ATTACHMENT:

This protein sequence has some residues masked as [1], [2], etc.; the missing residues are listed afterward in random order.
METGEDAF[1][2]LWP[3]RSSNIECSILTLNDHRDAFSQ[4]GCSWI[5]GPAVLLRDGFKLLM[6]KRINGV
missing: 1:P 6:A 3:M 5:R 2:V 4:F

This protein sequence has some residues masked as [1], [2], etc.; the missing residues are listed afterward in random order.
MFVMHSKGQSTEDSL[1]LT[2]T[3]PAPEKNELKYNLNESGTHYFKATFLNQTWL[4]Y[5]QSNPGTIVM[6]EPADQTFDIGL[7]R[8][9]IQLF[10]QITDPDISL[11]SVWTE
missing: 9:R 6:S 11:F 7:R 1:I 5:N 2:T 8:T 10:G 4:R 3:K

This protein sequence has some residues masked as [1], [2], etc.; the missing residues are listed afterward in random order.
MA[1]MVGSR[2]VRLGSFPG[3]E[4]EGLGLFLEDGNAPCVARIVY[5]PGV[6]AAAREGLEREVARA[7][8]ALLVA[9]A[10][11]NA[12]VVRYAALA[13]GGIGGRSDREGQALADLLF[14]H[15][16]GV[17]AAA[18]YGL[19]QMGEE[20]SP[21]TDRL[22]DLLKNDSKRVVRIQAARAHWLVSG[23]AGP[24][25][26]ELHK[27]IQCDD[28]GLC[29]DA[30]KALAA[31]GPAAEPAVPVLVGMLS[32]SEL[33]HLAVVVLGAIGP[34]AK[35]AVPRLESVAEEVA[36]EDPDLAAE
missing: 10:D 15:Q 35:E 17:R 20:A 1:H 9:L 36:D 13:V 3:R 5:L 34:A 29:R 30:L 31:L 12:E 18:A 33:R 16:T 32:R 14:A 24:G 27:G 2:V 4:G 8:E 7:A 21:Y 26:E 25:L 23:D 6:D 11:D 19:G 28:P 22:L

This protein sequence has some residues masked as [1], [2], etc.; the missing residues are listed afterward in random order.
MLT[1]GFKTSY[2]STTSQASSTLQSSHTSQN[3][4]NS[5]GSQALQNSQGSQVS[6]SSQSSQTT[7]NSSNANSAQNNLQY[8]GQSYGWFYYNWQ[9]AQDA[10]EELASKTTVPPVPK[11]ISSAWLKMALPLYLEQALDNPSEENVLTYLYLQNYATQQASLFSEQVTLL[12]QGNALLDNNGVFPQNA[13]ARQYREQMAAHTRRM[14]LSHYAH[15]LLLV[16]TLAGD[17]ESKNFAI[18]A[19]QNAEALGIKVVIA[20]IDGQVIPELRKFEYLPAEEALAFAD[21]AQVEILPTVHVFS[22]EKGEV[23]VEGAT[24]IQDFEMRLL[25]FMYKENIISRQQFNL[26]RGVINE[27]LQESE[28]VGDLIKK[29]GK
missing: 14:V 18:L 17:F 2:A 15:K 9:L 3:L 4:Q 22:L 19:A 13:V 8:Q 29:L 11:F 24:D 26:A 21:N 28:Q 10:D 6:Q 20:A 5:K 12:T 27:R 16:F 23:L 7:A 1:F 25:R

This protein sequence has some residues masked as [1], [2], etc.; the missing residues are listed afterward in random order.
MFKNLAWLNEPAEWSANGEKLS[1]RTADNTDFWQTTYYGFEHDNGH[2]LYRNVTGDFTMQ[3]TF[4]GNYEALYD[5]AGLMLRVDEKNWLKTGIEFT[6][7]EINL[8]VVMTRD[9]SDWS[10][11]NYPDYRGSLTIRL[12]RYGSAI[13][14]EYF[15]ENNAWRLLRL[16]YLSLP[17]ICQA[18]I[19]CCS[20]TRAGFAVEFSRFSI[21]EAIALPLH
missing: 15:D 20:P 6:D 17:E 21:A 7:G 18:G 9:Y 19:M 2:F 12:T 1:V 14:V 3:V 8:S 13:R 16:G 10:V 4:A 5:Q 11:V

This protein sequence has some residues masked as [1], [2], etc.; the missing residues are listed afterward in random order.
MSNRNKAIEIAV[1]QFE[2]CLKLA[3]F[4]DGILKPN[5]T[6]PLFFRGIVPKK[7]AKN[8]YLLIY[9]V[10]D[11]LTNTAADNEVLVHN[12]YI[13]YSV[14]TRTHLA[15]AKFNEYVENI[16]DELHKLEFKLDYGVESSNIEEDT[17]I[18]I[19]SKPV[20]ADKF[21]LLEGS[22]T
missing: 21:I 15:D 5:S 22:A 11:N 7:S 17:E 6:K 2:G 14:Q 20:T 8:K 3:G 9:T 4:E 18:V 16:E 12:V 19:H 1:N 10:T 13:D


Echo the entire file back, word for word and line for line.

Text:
This protein sequence has some residues masked as [1], [2], etc.; the missing residues are listed afterward in random order.
METGEDAF[1][2]LWP[3]RSSNIECSILTLNDHRDAFSQ[4]GCSWI[5]GPAVLLRDGFKLLM[6]KRINGV
missing: 1:P 6:A 3:M 5:R 2:V 4:F

This protein sequence has some residues masked as [1], [2], etc.; the missing residues are listed afterward in random order.
MFVMHSKGQSTEDSL[1]LT[2]T[3]PAPEKNELKYNLNESGTHYFKATFLNQTWL[4]Y[5]QSNPGTIVM[6]EPADQTFDIGL[7]R[8][9]IQLF[10]QITDPDISL[11]SVWTE
missing: 9:R 6:S 11:F 7:R 1:I 5:N 2:T 8:T 10:G 4:R 3:K

This protein sequence has some residues masked as [1], [2], etc.; the missing residues are listed afterward in random order.
MA[1]MVGSR[2]VRLGSFPG[3]E[4]EGLGLFLEDGNAPCVARIVY[5]PGV[6]AAAREGLEREVARA[7][8]ALLVA[9]A[10][11]NA[12]VVRYAALA[13]GGIGGRSDREGQALADLLF[14]H[15][16]GV[17]AAA[18]YGL[19]QMGEE[20]SP[21]TDRL[22]DLLKNDSKRVVRIQAARAHWLVSG[23]AGP[24][25][26]ELHK[27]IQCDD[28]GLC[29]DA[30]KALAA[31]GPAAEPAVPVLVGMLS[32]SEL[33]HLAVVVLGAIGP[34]AK[35]AVPRLESVAEEVA[36]EDPDLAAE
missing: 10:D 15:Q 35:E 17:R 20:A 1:H 9:L 36:D 13:V 3:R 5:L 34:A 29:R 30:L 31:L 12:E 18:A 33:R 16:T 32:R 14:A 24:G 27:G 2:V 4:G 8:E 7:A 21:Y 26:E 25:L 23:D 6:D 11:D 19:G 28:P 22:L

This protein sequence has some residues masked as [1], [2], etc.; the missing residues are listed afterward in random order.
MLT[1]GFKTSY[2]STTSQASSTLQSSHTSQN[3][4]NS[5]GSQALQNSQGSQVS[6]SSQSSQTT[7]NSSNANSAQNNLQY[8]GQSYGWFYYNWQ[9]AQDA[10]EELASKTTVPPVPK[11]ISSAWLKMALPLYLEQALDNPSEENVLTYLYLQNYATQQASLFSEQVTLL[12]QGNALLDNNGVFPQNA[13]ARQYREQMAAHTRRM[14]LSHYAH[15]LLLV[16]TLAGD[17]ESKNFAI[18]A[19]QNAEALGIKVVIA[20]IDGQVIPELRKFEYLPAEEALAFAD[21]AQVEILPTVHVFS[22]EKGEV[23]VEGAT[24]IQDFEMRLL[25]FMYKENIISRQQFNL[26]RGVINE[27]LQESE[28]VGDLIKK[29]GK
missing: 14:V 18:L 17:F 2:A 15:K 9:L 3:L 4:Q 22:L 19:A 13:V 8:Q 29:L 11:F 24:D 26:A 21:N 28:Q 10:D 6:Q 20:A 5:K 12:T 27:R 16:F 23:L 7:A 1:F 25:R

This protein sequence has some residues masked as [1], [2], etc.; the missing residues are listed afterward in random order.
MFKNLAWLNEPAEWSANGEKLS[1]RTADNTDFWQTTYYGFEHDNGH[2]LYRNVTGDFTMQ[3]TF[4]GNYEALYD[5]AGLMLRVDEKNWLKTGIEFT[6][7]EINL[8]VVMTRD[9]SDWS[10][11]NYPDYRGSLTIRL[12]RYGSAI[13][14]EYF[15]ENNAWRLLRL[16]YLSLP[17]ICQA[18]I[19]CCS[20]TRAGFAVEFSRFSI[21]EAIALPLH
missing: 15:D 20:P 6:D 17:E 21:A 7:G 18:G 9:Y 19:M 2:F 12:T 1:V 14:V 3:V 8:S 13:R 16:G 10:V 4:A 5:Q 11:V

This protein sequence has some residues masked as [1], [2], etc.; the missing residues are listed afterward in random order.
MSNRNKAIEIAV[1]QFE[2]CLKLA[3]F[4]DGILKPN[5]T[6]PLFFRGIVPKK[7]AKN[8]YLLIY[9]V[10]D[11]LTNTAADNEVLVHN[12]YI[13]YSV[14]TRTHLA[15]AKFNEYVENI[16]DELHKLEFKLDYGVESSNIEEDT[17]I[18]I[19]SKPV[20]ADKF[21]LLEGS[22]T
missing: 21:I 15:D 5:S 22:A 11:N 7:S 17:E 6:K 2:G 14:Q 20:T 8:K 3:G 9:T 4:E 18:V 16:E 12:V 19:H 1:N 10:T 13:D